I can understand why Alicent feels so bitter. They are the same reasons why she was so tragic and compelling during those younger days of her life. Alicent was robbed of choice early in her life when her father married her off to Viserys. Instead of a passionate marriage with someone she loves, Alicent has lived her life as a baby machine for a rotting man three times her age. I can absolutely understand why she would resent the way Rhaenyra can flaunt the Westerosi traditions that imprisoned Alicent Hightower so early in life.

It’s just not enough to convincingly erase the friendship they once had, especially since it was not Alicent’s choice to grow so distant in the first place. House of the Dragon is not giving us enough dots to connect.

Alicent and Rhaenyra in the godswood

Remember, it was Alicent who worked so hard to repair the damage done by her marriage to Viserys. She wanted to make peace with Rhaenyra. She tried where Rhaenyra would not. I recognize how Criston Cole’s admission changes things, and how the years and three obvious bastard children would only compound upon Alicent’s existing resentment. But that does not explain Alicent’s naked ambition that drives her rivalry with Rhaenyra, especially when Rhaenyra has shown exactly zero intention to harm her children. I could buy this more if any such implication was shown, but none has.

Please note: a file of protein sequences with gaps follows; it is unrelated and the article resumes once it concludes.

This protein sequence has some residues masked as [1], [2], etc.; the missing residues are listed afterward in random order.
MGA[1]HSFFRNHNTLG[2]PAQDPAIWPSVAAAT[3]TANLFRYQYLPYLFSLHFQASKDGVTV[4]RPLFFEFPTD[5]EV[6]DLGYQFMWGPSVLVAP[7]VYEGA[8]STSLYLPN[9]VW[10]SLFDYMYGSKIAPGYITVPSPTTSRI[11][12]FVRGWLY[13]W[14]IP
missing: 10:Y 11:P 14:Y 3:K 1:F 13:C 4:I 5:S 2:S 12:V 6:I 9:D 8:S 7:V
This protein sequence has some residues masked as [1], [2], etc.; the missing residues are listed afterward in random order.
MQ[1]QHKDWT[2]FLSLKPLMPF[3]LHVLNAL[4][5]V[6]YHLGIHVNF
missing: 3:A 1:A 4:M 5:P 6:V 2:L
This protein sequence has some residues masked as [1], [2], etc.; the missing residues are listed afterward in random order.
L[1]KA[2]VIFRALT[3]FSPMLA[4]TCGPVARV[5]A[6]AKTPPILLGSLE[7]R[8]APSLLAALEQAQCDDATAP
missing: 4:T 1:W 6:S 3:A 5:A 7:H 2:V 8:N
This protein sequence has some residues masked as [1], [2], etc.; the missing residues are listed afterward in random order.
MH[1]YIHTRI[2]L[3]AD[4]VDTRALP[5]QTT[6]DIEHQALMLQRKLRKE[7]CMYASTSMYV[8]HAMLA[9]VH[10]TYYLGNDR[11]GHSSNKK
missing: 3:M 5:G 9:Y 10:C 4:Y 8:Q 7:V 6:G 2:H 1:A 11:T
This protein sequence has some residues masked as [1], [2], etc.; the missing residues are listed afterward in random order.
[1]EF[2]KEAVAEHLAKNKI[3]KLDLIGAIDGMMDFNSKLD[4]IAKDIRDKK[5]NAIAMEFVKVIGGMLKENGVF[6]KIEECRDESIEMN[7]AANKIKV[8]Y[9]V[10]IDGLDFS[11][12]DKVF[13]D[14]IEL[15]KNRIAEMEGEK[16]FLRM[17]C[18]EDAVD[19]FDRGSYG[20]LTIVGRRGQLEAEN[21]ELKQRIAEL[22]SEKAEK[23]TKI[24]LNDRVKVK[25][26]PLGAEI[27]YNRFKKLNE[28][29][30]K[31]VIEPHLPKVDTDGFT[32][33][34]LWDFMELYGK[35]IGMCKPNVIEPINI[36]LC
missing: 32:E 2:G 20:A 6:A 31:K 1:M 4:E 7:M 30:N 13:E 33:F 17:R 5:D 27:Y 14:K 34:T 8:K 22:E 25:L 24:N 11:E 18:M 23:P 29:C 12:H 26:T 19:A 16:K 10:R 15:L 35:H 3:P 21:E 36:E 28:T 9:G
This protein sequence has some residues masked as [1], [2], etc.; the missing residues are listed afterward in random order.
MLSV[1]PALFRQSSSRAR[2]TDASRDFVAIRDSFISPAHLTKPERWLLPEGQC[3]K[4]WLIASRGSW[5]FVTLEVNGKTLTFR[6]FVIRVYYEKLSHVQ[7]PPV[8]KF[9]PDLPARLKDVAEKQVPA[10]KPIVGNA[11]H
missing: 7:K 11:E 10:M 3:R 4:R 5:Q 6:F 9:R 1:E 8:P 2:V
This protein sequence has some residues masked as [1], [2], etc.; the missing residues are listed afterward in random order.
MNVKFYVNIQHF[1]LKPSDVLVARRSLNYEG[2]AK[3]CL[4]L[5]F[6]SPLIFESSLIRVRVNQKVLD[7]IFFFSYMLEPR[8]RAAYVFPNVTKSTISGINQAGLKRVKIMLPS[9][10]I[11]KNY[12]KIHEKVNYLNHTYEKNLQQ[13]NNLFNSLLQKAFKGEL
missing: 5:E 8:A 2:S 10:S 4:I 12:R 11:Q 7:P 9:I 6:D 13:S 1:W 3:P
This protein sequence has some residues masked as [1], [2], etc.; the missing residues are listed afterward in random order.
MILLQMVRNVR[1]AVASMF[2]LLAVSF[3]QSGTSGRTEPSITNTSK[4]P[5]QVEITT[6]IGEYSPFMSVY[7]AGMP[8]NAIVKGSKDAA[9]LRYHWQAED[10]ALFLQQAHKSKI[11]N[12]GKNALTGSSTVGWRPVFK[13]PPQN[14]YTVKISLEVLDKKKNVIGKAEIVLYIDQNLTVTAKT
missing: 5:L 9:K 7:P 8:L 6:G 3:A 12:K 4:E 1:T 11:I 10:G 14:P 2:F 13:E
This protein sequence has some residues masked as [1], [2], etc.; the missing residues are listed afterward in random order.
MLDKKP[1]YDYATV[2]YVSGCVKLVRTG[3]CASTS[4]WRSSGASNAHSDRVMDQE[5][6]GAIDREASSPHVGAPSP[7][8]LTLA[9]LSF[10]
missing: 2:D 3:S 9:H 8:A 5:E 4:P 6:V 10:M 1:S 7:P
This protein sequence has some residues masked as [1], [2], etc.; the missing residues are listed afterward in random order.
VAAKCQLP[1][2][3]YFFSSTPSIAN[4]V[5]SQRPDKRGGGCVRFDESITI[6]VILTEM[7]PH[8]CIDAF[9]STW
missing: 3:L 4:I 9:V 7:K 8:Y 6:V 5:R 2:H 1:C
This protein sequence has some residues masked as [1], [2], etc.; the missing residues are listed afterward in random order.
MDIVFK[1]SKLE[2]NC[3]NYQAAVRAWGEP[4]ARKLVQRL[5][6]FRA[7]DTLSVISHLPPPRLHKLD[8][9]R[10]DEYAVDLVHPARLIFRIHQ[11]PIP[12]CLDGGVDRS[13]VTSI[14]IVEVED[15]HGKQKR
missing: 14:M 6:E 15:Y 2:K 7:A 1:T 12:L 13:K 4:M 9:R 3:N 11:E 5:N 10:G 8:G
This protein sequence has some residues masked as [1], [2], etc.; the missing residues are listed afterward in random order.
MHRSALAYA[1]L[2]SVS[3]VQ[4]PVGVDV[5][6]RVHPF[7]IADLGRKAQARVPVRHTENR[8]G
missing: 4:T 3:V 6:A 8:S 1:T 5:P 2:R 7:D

And that’s where the portrayal of younger Alicent Hightower does damage to the portrayal of current Alicent. Younger Alicent showed no ambition for these things. She did what she did because of what her father expected of her. It was a duty to fulfill to her family. When did that turn to ambition? What turned it to ambition? There are so many unanswered questions that presumably occurred in those lost years of the time gap, which creates a continuity problem for this character.